We designed this wedding invitation for the lucky couple that won our giveaway with Martha Stewart. It’s only too fitting that the couple we chose to work with will be jumping fires on their wedding night. Besides complimenting our studio name, their scheduled wedding night activities (get your mind out of the gutter) lends perfectly to the orange and white color palette featured by Martha Stewart.
Juan and Irma will be getting married in Madrid on the 24th of June, the night of “San Juan,” traditionally a night when friends and family gather to build bonfires and leap across them in celebration of the summer solstice. (We did some intense Googling and it appears that in many parts of Spain this is a party night not to be missed). They wanted to keep the invitations informal (reflecting the backyard bbq reception), to the point where it doesn’t even use the word wedding–we had to imply celebration and union strictly through the design.
With fire as a central part of the celebration, a matchbook format for the actual invitation seemed only natural. The whole letterpress printed suite is designed in physical layers, causing the viewer to interact as they unfold the invitation setting the stage for the matchbook sitting in the center of a custom frame. The invitation itself is a two and a half inch by three and a quarter inch matchbook that opens to reveal french folded text weight sheets (spanish on the front, english on the back), an intimate piece meant to directly reflect the fires that will be sparking that night.
The copy inside reads “Celebrating the arrival of the summer solstice (amongst other astronomical events),” so we created custom illustrations based around the sun, the moon and the stars to give the suite a celestial feel.
The wrap features the graphic sun inspired emblem with a smattering of stars making their way to a moon icon on the inside flap.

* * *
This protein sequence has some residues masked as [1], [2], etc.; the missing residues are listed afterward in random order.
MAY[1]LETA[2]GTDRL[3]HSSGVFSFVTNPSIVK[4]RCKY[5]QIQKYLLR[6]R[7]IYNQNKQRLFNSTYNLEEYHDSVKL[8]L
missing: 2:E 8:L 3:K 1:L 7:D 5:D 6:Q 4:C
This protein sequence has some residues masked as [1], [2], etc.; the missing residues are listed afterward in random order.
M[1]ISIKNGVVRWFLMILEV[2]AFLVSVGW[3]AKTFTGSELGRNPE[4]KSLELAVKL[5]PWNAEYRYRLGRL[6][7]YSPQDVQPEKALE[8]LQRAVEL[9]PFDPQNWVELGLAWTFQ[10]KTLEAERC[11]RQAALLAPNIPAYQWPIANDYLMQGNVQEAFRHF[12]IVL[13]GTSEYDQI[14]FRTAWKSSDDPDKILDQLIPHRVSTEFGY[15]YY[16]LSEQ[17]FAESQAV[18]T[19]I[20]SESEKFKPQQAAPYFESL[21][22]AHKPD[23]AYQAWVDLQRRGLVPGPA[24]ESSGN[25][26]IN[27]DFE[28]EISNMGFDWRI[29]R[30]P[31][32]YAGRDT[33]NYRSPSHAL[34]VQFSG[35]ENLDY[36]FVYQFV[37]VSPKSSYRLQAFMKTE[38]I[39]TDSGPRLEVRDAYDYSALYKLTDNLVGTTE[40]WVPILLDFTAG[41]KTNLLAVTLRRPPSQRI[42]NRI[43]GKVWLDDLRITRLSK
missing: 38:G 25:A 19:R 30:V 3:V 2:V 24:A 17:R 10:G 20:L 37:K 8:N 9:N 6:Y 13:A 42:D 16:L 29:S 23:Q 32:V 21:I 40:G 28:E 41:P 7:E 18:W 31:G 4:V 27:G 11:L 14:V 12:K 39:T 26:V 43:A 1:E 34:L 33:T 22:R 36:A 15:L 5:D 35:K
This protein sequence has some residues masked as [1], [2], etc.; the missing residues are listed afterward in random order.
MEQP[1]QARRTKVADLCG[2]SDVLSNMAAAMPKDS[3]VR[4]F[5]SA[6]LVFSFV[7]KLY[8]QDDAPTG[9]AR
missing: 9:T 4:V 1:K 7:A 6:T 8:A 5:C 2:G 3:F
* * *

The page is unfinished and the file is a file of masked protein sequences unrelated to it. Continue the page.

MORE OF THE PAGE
Several diecut papers and a pop of edge coloring create a custom built A7 size frame surrounding the matchbook invitation for mailing.
Final reminder for our Love Machine Open House Party tonight. Hope to see you soon.
Leaving you with a beautiful thought about machines from Winter’s Tale by Mark Helprin:
“Machines challenge certainty so well. They should not be able to move. But they do. They turn, and move, and never cease — there is always an engine going, somewhere — like generations of silver hearts they keep the faith of the world and stoke imagination in its continued and splendid rebellion.” Quote from “Winter’s Tale” by Mark Helprin ©1983
Adam Hoganson designed this subtle and beautiful poster for the Minnesota Rollergirls. We letterpress printed these for the bout that took place this last weekend. The poster is an 18 x 24 three color edition on Wausau Royal Complements Natural 100lbC. A big congrats to our press operator and MN Rollergirl “Lizzy the Axe”. She was a brutally wonderful jammer during the bout. (And she printed the poster on our Heidelberg S cylinder 21 x 28)
A word about letterpress poster image size… We get a lot of designers that are surprised by the cost to print at this size. This is not silk screen printing and comparatively, the costs are nowhere near similar. Printing poster size things with letterpress can be an expensive adventure. One way to keep the cost down is to limit the image area since plating is charged by the square inch. (For example, a single plate at 18 x 24 will run about $250, just in plating costs for EACH color) On this poster even though the paper trim size is 18 x 24 the image area is only 11.5 x 16 making plating costs a bit more reasonable.
See a previous poster we printed for the Rollergirls here.
We recently printed these business cards, designed by the fellows at Point Form, a Canadian design collective.
A little tricky production was in order with their design. The paper we used is a 100lb French Poptone Sweet Tooth custom pasted (duplexed) after printing to 100lb French Poptone Lemon Drop for a final 200lb Cover stock. Pasting sheets after printing can add a little cost, but with a two sided card it is the best production move because we don’t need to worry about impression show through from a heavy letterpress imprint. Note that there is no indentation from one side to the other.